My son is now twelve years of age and having recently lost his grandfather (my father) he was searching for something to invest his time in. Baseball didn’t take, he didn’t like Basketball, and Boyscouts wasn’t something he enjoyed either. In a moment of clarity my mother offered to put up the expensive monthly fees for my son for him to join Taekwondo.
I watched him on his first day, a mixture of pride and happiness that my son had now found something he loved, but also a deep, abiding sadness and nostalgia for what I had lost. Being a parent is funny like that, often our lives lose meaning as an individual and we give all the attention over to our children as they become the focus.
Going to several more classes I often expressed to my wife a longing to be back on the mat, a fondness for days gone by, days I thought lost. I had considered the idea of rejoining, but it seemed silly on its face. I was a 35 year old man who was clinically obese, not to mention it was already too expensive to consider placing my son in; so adding myself would increase the cost for a family that lived paycheck to paycheck. My son begged me to join when he heard the idea, he thought Dad being in class would be awesome, but I dismissed it out of hand.
Besides, there is no way they would find a dobok (uniform) big enough for my fat self.
Then, two weeks ago, I came in to watch my son practice on a random Thursday. As I entered the dojang (training hall) the wife of the Grand Master called me over to the front desk. There she presented me with a dobok to try on, which I did hesitantly though confused, my heart already sinking because I knew it wouldn’t fit.
I couldn’t believe what happened next, I stumbled out in a haze and found out my mother had already paid for my first month, and the class I was waiting to watch my son in I would instead take part of.
Since my father’s death months ago happiness has not come easily, even the greatest of joys is paled to know that he is no longer with us. In spite of that my heart absolutely soared and I realized, in a moment of flashing clarity, that a hole had grown where once a great passion of mine had lived.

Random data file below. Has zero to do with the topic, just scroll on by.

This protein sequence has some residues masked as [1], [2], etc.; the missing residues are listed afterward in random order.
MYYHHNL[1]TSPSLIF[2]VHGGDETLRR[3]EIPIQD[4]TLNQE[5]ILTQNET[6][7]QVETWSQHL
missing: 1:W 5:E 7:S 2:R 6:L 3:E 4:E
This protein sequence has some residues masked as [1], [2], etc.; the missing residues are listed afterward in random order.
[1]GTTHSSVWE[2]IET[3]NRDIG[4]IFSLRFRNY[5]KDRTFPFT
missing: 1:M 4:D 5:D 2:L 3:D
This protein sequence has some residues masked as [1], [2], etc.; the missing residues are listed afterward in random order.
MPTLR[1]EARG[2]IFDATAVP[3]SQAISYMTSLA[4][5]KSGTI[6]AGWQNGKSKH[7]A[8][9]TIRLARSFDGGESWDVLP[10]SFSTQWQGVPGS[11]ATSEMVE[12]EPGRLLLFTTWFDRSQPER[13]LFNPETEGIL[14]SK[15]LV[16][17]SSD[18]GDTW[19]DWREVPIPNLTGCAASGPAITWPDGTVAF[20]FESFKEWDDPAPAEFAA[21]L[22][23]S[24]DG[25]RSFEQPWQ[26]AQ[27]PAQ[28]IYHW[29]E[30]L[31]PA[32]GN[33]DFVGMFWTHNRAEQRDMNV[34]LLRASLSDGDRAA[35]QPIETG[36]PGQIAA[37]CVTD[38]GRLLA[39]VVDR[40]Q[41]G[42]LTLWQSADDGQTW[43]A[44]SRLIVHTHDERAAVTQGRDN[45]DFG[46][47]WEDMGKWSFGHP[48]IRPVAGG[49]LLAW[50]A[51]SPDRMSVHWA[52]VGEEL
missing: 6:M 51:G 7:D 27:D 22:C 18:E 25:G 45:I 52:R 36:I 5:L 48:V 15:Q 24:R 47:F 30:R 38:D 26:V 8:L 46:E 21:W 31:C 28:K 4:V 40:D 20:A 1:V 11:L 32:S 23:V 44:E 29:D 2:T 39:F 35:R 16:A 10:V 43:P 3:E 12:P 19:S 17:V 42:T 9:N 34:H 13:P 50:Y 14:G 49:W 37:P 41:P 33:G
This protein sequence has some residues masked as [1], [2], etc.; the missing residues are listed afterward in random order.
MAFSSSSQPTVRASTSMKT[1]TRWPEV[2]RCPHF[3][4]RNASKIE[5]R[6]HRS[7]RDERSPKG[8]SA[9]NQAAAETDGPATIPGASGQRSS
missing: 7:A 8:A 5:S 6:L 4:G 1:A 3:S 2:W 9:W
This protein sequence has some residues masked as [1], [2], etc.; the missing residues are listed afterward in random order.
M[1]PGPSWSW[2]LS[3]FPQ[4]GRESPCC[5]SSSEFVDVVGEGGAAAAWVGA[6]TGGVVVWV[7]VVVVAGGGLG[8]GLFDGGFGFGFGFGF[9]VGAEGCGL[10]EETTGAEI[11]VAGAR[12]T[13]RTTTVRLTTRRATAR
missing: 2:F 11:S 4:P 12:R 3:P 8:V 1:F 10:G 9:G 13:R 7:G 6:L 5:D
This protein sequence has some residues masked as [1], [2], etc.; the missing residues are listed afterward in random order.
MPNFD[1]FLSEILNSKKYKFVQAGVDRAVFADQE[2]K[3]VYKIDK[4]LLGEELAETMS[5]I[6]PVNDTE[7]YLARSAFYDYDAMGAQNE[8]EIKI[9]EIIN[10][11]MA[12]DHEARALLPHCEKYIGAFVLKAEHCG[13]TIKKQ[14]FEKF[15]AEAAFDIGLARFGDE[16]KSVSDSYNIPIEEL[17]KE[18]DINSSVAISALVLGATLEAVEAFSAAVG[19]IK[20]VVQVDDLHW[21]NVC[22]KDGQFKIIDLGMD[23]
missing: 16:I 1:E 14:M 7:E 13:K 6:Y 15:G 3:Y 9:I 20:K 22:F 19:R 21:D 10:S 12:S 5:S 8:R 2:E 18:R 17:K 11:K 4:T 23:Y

For the first time in 17 years and 150 additional pounds, I stepped onto a Taekwondo mat; something I thought lost to my past.
In the last two weeks I’ve gone from a completely sedentary individual filled with despair and emptiness into someone who goes to over 5 hours a week of an extremely physically demanding activity (especially for one as big as myself). I go to 7 classes a week now, and the only reason I don’t go to more is because I have a full time job that prevents it.
I have enrolled again into Taekwondo and I test for my first belt stripe tonight. I cannot properly describe to you this feeling. I’m already losing weight, I feel more confident and happy, and I’m absolutely certain of one thing: I will be a black belt someday.
If I’ve learned nothing else from my father’s death it is that life is fleetingly short, and we don’t have time to waste on letting chances to truly live slip by because we are afraid of failing or looking foolish, nor do we have time to ponder that we have grown beyond the activity as our age has increased.
Do you have something you used to love? Are you worried about how you’ll look, that you are too old, or perhaps too fat like myself?
Forget those, harness that joy, and do what you love.
You deserve it.